Barings plc, the oldest merchant banking group in the United Kingdom (established in 1762), was placed in “administration” (a court-supervised reorganization) by the Bank of England on February 27, 1995, because it experienced losses exceeding its entire equity capital—estimated to be around US$850 million at the time. The losses resulted from, among other things, inadequate risk-management controls surrounding very large accumulated unhedged trading positions in futures contracts on the Nikkei 225 stock index.81 In this case, the Bank of England, along with other official bodies including Her Majesty’s Treasury, probably decided that Barings was not systemically important. It was a small, at best medium-size bank, and it was not central to the U.K. payments system. The Bank of England, because of its banking supervisory role at the time, apparently understood the relationships Barings had with U.K. counterparts and with other European counterparts and over a weekend was able to determine, and then to decide, that Barings could be allowed to fail. If a ready and able buyer would have acquired Barings over the weekend, the Bank of England probably would have been very receptive, but that did not occur. In this case, the financial-stability role of the central bank was to decide how important the institution was for the U.K. financial system and the European financial system, and the central bank decided Barings was not important enough to save.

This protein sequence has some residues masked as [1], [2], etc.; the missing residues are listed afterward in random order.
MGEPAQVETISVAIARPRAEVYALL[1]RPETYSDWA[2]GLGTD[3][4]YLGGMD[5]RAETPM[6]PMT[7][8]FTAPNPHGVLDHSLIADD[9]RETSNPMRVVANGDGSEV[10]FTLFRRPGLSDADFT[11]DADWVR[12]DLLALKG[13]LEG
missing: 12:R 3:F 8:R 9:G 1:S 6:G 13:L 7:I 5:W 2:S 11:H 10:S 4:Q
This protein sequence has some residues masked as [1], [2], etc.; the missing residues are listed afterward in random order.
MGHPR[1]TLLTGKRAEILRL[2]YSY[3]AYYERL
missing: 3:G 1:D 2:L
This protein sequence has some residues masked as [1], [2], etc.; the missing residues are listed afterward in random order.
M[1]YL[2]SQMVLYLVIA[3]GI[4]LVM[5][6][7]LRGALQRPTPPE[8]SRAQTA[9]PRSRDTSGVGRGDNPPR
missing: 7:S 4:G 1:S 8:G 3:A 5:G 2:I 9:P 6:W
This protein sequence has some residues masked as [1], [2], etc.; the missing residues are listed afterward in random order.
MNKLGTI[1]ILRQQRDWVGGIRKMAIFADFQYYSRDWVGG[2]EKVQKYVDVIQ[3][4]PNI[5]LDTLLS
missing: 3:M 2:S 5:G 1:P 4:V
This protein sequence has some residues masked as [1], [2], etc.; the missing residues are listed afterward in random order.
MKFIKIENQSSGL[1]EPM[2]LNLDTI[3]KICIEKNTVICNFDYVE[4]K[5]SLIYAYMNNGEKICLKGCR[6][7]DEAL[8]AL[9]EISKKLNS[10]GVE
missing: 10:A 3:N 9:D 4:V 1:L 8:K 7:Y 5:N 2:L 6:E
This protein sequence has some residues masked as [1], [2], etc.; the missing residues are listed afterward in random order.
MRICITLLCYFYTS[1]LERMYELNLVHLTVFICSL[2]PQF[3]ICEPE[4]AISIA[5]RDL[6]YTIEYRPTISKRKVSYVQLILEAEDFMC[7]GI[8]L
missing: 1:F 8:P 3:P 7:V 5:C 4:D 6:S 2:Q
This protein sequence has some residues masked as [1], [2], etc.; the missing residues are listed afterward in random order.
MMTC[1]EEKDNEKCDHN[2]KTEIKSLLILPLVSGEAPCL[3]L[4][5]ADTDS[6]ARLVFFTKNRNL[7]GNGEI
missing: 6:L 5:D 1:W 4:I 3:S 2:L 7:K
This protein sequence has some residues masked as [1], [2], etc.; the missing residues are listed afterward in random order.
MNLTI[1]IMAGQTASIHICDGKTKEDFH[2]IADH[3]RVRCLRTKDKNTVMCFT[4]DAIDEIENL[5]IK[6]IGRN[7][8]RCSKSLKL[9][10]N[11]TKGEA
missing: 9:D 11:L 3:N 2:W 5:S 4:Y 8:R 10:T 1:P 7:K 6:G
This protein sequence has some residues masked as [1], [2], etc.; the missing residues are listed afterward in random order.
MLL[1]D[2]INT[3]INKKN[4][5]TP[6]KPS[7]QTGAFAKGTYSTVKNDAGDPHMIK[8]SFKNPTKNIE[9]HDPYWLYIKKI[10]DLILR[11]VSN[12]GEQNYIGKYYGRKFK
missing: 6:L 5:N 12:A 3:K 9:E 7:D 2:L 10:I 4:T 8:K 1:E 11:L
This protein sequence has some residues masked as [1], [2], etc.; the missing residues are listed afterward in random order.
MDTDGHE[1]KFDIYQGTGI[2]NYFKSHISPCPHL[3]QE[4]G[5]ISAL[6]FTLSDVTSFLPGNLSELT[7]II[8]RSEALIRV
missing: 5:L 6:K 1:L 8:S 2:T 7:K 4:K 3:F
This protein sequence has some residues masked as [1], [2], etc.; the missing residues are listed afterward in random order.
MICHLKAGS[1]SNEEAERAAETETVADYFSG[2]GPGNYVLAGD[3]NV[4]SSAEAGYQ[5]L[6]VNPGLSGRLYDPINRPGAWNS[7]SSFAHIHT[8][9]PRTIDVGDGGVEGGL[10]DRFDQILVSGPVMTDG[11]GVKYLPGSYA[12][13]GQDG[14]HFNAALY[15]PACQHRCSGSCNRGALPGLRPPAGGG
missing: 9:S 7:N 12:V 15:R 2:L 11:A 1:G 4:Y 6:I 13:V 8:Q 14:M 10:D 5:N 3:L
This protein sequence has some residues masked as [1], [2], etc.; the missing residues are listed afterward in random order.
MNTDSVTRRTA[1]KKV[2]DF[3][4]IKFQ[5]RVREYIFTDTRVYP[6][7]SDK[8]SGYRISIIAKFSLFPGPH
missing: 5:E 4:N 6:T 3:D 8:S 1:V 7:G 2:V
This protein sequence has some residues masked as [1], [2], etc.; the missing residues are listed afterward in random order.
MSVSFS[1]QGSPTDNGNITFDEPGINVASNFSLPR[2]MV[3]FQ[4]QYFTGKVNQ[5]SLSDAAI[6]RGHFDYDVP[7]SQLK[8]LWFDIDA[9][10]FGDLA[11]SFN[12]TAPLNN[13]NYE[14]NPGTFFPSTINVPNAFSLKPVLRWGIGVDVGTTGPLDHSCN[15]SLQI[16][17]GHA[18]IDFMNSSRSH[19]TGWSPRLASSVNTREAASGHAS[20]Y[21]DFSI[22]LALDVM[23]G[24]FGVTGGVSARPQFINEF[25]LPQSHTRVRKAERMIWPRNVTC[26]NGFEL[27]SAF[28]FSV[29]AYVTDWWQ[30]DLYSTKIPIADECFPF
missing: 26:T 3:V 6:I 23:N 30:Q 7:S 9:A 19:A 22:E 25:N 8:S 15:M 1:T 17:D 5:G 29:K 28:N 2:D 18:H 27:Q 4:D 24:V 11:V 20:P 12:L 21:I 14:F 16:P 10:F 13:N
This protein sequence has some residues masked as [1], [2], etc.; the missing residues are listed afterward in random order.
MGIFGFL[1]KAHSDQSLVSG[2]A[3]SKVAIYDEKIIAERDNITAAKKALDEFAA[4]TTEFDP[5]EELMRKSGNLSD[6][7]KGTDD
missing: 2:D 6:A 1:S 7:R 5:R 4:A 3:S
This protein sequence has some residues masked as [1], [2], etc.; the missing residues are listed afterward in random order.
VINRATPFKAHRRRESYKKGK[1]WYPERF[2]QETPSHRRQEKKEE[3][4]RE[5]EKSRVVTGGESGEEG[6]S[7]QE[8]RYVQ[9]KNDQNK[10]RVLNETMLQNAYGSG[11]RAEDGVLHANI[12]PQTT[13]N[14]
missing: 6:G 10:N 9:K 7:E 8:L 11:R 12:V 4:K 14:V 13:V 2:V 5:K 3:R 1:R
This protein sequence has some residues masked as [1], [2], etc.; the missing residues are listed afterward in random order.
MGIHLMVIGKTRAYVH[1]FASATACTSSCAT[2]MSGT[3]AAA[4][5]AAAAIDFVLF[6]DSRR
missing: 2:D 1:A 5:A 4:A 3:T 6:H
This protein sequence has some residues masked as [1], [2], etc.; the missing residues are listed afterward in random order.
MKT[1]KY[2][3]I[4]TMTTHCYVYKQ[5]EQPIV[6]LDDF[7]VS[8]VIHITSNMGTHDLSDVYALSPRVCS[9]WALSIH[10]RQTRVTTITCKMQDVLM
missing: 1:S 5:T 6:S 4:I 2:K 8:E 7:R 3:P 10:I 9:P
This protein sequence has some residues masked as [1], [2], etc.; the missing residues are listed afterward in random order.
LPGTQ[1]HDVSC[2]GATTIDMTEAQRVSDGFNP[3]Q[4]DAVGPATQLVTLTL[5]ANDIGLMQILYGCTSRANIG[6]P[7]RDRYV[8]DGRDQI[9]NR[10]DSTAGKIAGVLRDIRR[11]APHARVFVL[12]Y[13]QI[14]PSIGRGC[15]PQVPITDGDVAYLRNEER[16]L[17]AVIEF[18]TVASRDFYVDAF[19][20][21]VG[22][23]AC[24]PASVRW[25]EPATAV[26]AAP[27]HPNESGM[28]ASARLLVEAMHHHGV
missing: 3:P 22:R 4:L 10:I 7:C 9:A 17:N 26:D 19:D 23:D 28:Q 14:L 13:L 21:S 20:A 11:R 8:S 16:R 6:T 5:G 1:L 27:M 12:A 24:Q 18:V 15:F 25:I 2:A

Long-Term Capital Management

LTCM was a $4 billion hedge fund—relatively small for advanced markets, certainly small for the U.S. financial market. (The notional value of outstanding derivative contracts in the world, as of the end of 1998, was estimated to be $80 trillion. The U.S. repurchase market had an outstanding daily value of $1 trillion.) LTCM was not federally “bailed out” because no public monies were used; it was a private rescue. A coordination failure among 17 major counterparty financial institutions of LTCM prompted the U.S. Federal Reserve to become involved to facilitate the rescue. As it turned out, 17 institutions did not participate in the rescue, only 14 institutions did. There appear to be two main reasons for the Fed’s actions. One was to maintain financial stability; even with the private rescue and the 75 basis point reduction in interest rate, tremendous turbulence occurred in the deepest and most liquid markets in the world. The second reason the Fed may have intervened and, in particular, the reason the Fed lowered the interest rate 75 basis points, was that there was a real future threat to monetary stability—if risk-taking was not restored to at least a normal level, it is conceivable that even small businesses, viable businesses, thriving businesses, would not have been able to receive the credit needed to conduct day-to-day operations, posing a threat to monetary stability. In short, one can make the argument that the Fed acted for both monetary and financial-stability reasons. (See Box 9.1 for a detailed explanation of the events surrounding the near failure of LTCM.)